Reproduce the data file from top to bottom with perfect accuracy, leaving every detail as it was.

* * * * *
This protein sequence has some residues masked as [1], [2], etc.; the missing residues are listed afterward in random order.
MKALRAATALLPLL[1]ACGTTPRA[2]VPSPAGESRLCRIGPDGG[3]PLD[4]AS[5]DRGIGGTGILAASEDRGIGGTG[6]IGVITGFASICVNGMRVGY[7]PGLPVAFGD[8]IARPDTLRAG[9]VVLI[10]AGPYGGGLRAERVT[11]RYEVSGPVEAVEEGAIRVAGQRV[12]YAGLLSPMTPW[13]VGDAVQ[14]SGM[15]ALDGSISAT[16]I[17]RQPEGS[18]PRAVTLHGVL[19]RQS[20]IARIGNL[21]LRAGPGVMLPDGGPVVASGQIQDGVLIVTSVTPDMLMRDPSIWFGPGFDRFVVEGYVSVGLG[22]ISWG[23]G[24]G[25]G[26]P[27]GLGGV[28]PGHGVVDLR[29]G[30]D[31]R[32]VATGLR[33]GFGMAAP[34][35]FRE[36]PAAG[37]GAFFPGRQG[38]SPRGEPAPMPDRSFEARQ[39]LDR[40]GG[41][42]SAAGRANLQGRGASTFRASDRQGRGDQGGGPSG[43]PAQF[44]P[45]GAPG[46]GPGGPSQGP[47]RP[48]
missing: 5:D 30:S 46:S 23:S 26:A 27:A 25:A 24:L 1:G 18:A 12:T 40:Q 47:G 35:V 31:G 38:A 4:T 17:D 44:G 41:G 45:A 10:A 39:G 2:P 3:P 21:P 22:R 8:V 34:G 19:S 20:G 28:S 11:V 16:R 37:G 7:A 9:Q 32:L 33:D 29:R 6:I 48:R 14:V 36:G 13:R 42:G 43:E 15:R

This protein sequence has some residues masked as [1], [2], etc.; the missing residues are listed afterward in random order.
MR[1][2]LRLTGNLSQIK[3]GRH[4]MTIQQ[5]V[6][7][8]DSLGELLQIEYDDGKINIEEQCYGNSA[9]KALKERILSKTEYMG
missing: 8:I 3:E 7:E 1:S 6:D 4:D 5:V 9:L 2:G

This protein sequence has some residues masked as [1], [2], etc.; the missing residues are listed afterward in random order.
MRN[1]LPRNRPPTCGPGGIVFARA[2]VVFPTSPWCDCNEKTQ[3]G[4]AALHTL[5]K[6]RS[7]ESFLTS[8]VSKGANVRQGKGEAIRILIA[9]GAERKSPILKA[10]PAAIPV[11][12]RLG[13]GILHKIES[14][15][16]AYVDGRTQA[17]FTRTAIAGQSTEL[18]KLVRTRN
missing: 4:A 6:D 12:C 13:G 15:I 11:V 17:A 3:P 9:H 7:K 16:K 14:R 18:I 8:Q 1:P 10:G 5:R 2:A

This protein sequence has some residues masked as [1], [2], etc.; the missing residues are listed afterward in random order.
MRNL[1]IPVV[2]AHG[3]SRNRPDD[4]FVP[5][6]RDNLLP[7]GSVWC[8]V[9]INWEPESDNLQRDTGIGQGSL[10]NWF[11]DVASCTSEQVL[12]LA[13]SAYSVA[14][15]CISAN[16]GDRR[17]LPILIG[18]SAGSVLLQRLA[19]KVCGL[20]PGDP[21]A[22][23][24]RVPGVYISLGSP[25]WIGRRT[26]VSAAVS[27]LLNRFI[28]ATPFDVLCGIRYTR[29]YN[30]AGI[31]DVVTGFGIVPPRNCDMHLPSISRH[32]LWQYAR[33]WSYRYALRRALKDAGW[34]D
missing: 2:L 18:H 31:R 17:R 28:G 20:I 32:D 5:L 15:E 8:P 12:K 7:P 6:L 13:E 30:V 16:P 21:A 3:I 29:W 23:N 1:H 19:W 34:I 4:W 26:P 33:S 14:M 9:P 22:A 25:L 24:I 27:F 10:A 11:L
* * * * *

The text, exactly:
This protein sequence has some residues masked as [1], [2], etc.; the missing residues are listed afterward in random order.
MKALRAATALLPLL[1]ACGTTPRA[2]VPSPAGESRLCRIGPDGG[3]PLD[4]AS[5]DRGIGGTGILAASEDRGIGGTG[6]IGVITGFASICVNGMRVGY[7]PGLPVAFGD[8]IARPDTLRAG[9]VVLI[10]AGPYGGGLRAERVT[11]RYEVSGPVEAVEEGAIRVAGQRV[12]YAGLLSPMTPW[13]VGDAVQ[14]SGM[15]ALDGSISAT[16]I[17]RQPEGS[18]PRAVTLHGVL[19]RQS[20]IARIGNL[21]LRAGPGVMLPDGGPVVASGQIQDGVLIVTSVTPDMLMRDPSIWFGPGFDRFVVEGYVSVGLG[22]ISWG[23]G[24]G[25]G[26]P[27]GLGGV[28]PGHGVVDLR[29]G[30]D[31]R[32]VATGLR[33]GFGMAAP[34][35]FRE[36]PAAG[37]GAFFPGRQG[38]SPRGEPAPMPDRSFEARQ[39]LDR[40]GG[41][42]SAAGRANLQGRGASTFRASDRQGRGDQGGGPSG[43]PAQF[44]P[45]GAPG[46]GPGGPSQGP[47]RP[48]
missing: 5:D 30:S 46:S 23:S 26:A 27:A 25:A 24:L 1:G 18:A 12:T 40:Q 47:G 35:V 31:G 38:A 4:T 17:D 44:G 41:G 45:A 10:A 39:G 2:P 3:P 21:P 22:R 8:V 34:G 19:S 20:G 28:S 11:V 16:R 37:G 7:A 9:Q 32:L 33:D 29:R 6:I 48:R 14:V 36:G 13:R 42:G 43:E 15:R

This protein sequence has some residues masked as [1], [2], etc.; the missing residues are listed afterward in random order.
MR[1][2]LRLTGNLSQIK[3]GRH[4]MTIQQ[5]V[6][7][8]DSLGELLQIEYDDGKINIEEQCYGNSA[9]KALKERILSKTEYMG
missing: 8:I 3:E 7:E 1:S 6:D 4:D 5:V 9:L 2:G

This protein sequence has some residues masked as [1], [2], etc.; the missing residues are listed afterward in random order.
MRN[1]LPRNRPPTCGPGGIVFARA[2]VVFPTSPWCDCNEKTQ[3]G[4]AALHTL[5]K[6]RS[7]ESFLTS[8]VSKGANVRQGKGEAIRILIA[9]GAERKSPILKA[10]PAAIPV[11][12]RLG[13]GILHKIES[14][15][16]AYVDGRTQA[17]FTRTAIAGQSTEL[18]KLVRTRN
missing: 4:A 6:D 12:C 13:G 15:I 11:V 17:A 3:P 9:H 7:K 16:K 14:R 18:I 8:Q 1:P 10:G 5:R 2:A

This protein sequence has some residues masked as [1], [2], etc.; the missing residues are listed afterward in random order.
MRNL[1]IPVV[2]AHG[3]SRNRPDD[4]FVP[5][6]RDNLLP[7]GSVWC[8]V[9]INWEPESDNLQRDTGIGQGSL[10]NWF[11]DVASCTSEQVL[12]LA[13]SAYSVA[14][15]CISAN[16]GDRR[17]LPILIG[18]SAGSVLLQRLA[19]KVCGL[20]PGDP[21]A[22][23][24]RVPGVYISLGSP[25]WIGRRT[26]VSAAVS[27]LLNRFI[28]ATPFDVLCGIRYTR[29]YN[30]AGI[31]DVVTGFGIVPPRNCDMHLPSISRH[32]LWQYAR[33]WSYRYALRRALKDAGW[34]D
missing: 2:L 18:H 31:R 17:R 28:G 20:I 32:D 5:L 15:E 8:P 12:K 7:P 6:L 13:E 30:V 16:P 21:A 3:I 29:W 23:N 1:H 19:W 34:I 4:W 26:P 33:S 14:M 9:P 22:A 25:L 24:I 27:F 10:A 11:L